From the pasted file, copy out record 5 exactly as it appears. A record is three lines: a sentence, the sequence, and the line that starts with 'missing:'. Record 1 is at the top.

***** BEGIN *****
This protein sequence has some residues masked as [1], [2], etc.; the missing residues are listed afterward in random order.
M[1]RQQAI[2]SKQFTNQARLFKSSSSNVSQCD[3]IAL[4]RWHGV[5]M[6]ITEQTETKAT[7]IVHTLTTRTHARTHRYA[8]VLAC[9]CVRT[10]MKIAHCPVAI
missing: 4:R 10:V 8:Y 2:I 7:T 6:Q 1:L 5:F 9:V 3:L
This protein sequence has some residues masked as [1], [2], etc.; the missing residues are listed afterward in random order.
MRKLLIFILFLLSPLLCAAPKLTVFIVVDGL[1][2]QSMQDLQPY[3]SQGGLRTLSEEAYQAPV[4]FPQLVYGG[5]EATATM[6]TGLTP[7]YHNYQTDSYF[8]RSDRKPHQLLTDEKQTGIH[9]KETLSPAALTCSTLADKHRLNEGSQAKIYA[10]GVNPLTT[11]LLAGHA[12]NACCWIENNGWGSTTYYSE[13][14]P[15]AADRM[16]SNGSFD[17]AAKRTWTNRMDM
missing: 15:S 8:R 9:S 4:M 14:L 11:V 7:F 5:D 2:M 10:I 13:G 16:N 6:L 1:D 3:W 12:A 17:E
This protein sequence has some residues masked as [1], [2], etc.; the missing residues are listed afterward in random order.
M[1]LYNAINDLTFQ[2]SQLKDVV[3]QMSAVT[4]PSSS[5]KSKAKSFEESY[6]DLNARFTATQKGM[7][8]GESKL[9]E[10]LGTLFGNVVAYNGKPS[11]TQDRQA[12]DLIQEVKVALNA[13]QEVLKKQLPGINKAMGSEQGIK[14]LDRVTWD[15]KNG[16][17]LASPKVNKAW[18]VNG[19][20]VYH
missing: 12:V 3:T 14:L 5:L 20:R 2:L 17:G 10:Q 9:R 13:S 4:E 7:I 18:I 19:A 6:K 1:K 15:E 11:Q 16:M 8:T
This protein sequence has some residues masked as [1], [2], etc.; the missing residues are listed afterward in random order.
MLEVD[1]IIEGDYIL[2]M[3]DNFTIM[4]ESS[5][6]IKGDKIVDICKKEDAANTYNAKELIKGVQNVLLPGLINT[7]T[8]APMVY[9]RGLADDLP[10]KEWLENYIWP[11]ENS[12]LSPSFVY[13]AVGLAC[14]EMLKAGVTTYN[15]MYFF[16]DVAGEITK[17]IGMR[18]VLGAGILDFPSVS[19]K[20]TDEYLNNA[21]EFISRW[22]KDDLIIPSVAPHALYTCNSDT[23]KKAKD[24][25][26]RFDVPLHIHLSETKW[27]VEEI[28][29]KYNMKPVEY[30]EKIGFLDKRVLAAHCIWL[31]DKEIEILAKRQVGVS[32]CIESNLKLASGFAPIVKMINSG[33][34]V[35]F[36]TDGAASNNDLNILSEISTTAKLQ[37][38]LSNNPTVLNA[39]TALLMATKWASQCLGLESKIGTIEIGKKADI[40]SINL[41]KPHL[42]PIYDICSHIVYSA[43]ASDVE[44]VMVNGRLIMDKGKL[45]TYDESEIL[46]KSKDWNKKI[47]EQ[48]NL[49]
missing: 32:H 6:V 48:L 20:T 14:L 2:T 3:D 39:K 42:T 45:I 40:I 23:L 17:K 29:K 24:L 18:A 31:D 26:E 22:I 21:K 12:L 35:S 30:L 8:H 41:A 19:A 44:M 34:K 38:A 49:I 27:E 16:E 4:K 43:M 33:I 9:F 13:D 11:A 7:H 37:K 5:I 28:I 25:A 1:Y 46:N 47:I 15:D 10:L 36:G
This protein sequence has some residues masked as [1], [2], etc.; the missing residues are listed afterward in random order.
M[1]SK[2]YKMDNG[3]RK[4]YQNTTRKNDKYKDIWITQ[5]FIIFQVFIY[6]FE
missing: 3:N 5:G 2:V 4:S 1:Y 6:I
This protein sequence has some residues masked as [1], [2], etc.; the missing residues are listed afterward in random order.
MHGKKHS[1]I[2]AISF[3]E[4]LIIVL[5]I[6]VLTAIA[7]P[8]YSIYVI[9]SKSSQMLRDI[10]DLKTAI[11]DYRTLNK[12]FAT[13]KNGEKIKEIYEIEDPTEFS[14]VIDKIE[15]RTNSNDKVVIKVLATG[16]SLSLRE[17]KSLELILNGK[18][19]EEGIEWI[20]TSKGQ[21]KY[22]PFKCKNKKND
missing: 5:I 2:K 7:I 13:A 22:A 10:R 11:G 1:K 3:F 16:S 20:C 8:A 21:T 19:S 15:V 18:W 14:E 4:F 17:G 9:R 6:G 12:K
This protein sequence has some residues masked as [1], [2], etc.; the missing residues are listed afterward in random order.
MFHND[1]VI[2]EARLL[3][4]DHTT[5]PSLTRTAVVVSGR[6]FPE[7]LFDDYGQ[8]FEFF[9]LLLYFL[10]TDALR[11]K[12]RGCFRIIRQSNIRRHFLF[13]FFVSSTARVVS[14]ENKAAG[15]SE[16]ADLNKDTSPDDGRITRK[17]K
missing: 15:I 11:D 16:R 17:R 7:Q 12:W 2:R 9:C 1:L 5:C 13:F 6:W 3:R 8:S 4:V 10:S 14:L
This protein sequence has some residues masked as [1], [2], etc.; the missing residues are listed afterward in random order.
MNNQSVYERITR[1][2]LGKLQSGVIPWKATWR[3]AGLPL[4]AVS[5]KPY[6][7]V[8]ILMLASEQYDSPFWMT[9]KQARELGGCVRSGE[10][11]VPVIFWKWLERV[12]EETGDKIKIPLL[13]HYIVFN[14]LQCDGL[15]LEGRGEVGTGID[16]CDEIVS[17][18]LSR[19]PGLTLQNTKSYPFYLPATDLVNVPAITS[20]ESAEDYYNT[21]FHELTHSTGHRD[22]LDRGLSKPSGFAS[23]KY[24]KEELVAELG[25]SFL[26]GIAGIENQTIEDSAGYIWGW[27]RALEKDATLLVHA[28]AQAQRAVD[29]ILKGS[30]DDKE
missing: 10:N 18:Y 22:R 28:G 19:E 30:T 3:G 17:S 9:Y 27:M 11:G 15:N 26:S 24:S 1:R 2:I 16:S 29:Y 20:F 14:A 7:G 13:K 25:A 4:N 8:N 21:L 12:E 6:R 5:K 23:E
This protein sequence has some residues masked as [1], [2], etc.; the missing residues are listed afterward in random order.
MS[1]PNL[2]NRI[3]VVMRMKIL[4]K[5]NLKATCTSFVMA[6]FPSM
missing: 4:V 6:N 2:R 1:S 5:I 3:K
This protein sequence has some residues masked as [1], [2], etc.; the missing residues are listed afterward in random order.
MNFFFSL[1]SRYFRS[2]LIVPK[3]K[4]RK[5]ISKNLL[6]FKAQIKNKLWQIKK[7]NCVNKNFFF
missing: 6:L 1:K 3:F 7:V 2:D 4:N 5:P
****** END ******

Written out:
This protein sequence has some residues masked as [1], [2], etc.; the missing residues are listed afterward in random order.
M[1]SK[2]YKMDNG[3]RK[4]YQNTTRKNDKYKDIWITQ[5]FIIFQVFIY[6]FE
missing: 3:N 5:G 2:V 4:S 1:Y 6:I